Not sure if anyone else has noticed but apparently there’s been a Labour leadership election. Hard to believe isn’t it?
I’ve hardly seen any tedious wall-to-wall coverage of a contest which reached an inevitable conclusion weeks ago. I’ve definitely not seen Labour supporters reveal the worst of themselves and their party across all parts of the Twitterverse. And I’ve definitely not heard of the new Shadow Health Secretary, Heidi Alexander MP – so I thought I’d have a quick snoop and see what she’s about.
Swindon-born Alexander is the daughter of an electrician and attended her local comprehensive. She did well enough to attend Durham University and earn a BA in Geography and a Masters in European Urban and Regional Change.
Prior to her election to the safe seat of Lewisham East, she served as a parliamentary researcher, local councillor and a deputy mayor. In her sole term in Parliament, she’s served as an Opposition Whip and a shadow Minister for London. Before her ascension to the frontbench proper, she worked as the Private Parliamentary Secretary to flash-in-the-pan leadership candidate Mary Creagh. Heidi Alexander in her five years in parliament has never rebelled against the party whip. In short, she’s quite different from her new boss. Yes, they’re both career politicians – but only one has spent his career rebelling against the party he now leads. Funny old world.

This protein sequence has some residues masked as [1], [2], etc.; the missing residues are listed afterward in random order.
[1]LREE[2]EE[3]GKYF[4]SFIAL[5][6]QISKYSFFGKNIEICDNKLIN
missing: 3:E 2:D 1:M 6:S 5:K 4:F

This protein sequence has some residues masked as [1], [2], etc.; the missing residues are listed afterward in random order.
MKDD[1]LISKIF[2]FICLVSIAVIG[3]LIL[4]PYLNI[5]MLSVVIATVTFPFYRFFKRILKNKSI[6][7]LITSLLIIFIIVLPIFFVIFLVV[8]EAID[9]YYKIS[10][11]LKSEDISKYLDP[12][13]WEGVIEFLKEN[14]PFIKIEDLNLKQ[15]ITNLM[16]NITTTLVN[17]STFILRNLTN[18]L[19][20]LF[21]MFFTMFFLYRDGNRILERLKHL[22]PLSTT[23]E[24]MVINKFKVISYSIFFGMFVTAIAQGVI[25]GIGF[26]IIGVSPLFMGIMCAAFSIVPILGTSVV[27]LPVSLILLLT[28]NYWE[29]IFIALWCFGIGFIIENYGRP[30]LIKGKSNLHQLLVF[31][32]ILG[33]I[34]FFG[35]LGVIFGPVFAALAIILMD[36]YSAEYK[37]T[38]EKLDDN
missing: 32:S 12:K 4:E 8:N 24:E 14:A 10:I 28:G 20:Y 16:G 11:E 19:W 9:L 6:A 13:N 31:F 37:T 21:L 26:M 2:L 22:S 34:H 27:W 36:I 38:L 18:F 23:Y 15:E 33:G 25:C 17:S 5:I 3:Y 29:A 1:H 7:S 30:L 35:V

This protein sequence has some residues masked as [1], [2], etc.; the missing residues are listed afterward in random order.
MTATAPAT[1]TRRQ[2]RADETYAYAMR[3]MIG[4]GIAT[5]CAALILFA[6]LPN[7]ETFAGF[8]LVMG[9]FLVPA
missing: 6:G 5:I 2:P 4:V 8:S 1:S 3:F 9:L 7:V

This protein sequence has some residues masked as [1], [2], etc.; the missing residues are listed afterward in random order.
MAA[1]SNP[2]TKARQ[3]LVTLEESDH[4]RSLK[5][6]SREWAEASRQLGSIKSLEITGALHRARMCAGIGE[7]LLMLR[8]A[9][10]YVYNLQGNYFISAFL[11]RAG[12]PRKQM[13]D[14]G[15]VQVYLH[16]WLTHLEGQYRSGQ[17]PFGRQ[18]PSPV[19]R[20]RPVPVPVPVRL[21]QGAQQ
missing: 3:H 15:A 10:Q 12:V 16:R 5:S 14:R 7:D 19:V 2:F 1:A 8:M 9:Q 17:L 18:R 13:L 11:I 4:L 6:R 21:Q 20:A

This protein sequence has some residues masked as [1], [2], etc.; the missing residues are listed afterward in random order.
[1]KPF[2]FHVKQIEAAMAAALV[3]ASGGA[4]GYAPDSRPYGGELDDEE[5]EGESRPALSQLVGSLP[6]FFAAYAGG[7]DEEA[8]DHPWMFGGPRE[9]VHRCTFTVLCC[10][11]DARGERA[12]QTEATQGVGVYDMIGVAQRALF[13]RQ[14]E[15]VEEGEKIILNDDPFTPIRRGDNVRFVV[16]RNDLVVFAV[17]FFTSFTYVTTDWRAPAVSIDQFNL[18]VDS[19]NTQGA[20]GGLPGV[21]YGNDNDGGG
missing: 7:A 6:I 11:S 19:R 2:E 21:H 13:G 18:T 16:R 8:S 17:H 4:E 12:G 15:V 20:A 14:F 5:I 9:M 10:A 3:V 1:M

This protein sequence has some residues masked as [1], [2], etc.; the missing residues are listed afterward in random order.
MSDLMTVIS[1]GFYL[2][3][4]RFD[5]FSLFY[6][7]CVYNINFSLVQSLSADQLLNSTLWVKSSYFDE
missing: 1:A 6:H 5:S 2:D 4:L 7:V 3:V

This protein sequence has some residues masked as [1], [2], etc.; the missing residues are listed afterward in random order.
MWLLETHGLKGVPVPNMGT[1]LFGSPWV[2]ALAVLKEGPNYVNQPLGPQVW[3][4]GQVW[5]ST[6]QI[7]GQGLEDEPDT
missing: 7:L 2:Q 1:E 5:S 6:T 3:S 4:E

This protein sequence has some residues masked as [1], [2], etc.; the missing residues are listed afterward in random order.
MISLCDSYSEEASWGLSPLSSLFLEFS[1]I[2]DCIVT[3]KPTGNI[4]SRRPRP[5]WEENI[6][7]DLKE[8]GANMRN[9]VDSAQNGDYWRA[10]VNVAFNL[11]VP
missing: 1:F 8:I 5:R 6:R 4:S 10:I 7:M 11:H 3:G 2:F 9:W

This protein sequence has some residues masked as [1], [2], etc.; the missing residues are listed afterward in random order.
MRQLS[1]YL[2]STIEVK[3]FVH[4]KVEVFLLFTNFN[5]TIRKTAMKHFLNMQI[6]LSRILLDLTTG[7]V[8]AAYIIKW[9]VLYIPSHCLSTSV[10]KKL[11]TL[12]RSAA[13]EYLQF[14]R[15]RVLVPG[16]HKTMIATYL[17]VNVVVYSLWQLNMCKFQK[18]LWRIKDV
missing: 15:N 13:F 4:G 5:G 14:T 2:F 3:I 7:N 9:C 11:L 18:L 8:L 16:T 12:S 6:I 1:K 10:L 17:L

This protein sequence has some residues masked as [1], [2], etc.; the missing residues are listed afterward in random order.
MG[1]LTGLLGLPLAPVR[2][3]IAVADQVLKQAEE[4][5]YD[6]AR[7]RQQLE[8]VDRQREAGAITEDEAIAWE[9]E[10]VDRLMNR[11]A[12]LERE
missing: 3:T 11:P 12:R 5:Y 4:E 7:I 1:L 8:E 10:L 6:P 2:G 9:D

Miss Alexander is short of practical experience within the health sector but as Chair of the All-Party Parliamentary Group on Choice at the End of Life, she clearly has personal interest in the area. Unfortunately, her service as a whip prevented her from articulating her own positions on areas such as junior doctor contracts, 7-day NHS provision or anything about health at all really.
I’d love to say that Heidi Alexander will be a resounding success as Health Secretary, offering a credible alternative to Jeremy Hunt*. However, I can’t in all good faith say that, or even anything at all about what Alexander might be like.
Regardless, she will be a welcome breath of fresh air. Andy Burnham in his nearly six years holding the health portfolio, both in opposition and in government, did very little to convince many people that he, or his party, would bring about the changes the NHS needs to survive and thrive. Even if Heidi Alexander’s main achievement as Shadow Health Secretary is to not be associated with Mid Staffs then she’ll do more for Labour’s long-term electoral chances than Andy Burnham has these last few years.
*This is where I’d like to point out the pile of crumpled socks next to me is probably a more credible health secretary than Jeremy Hunt.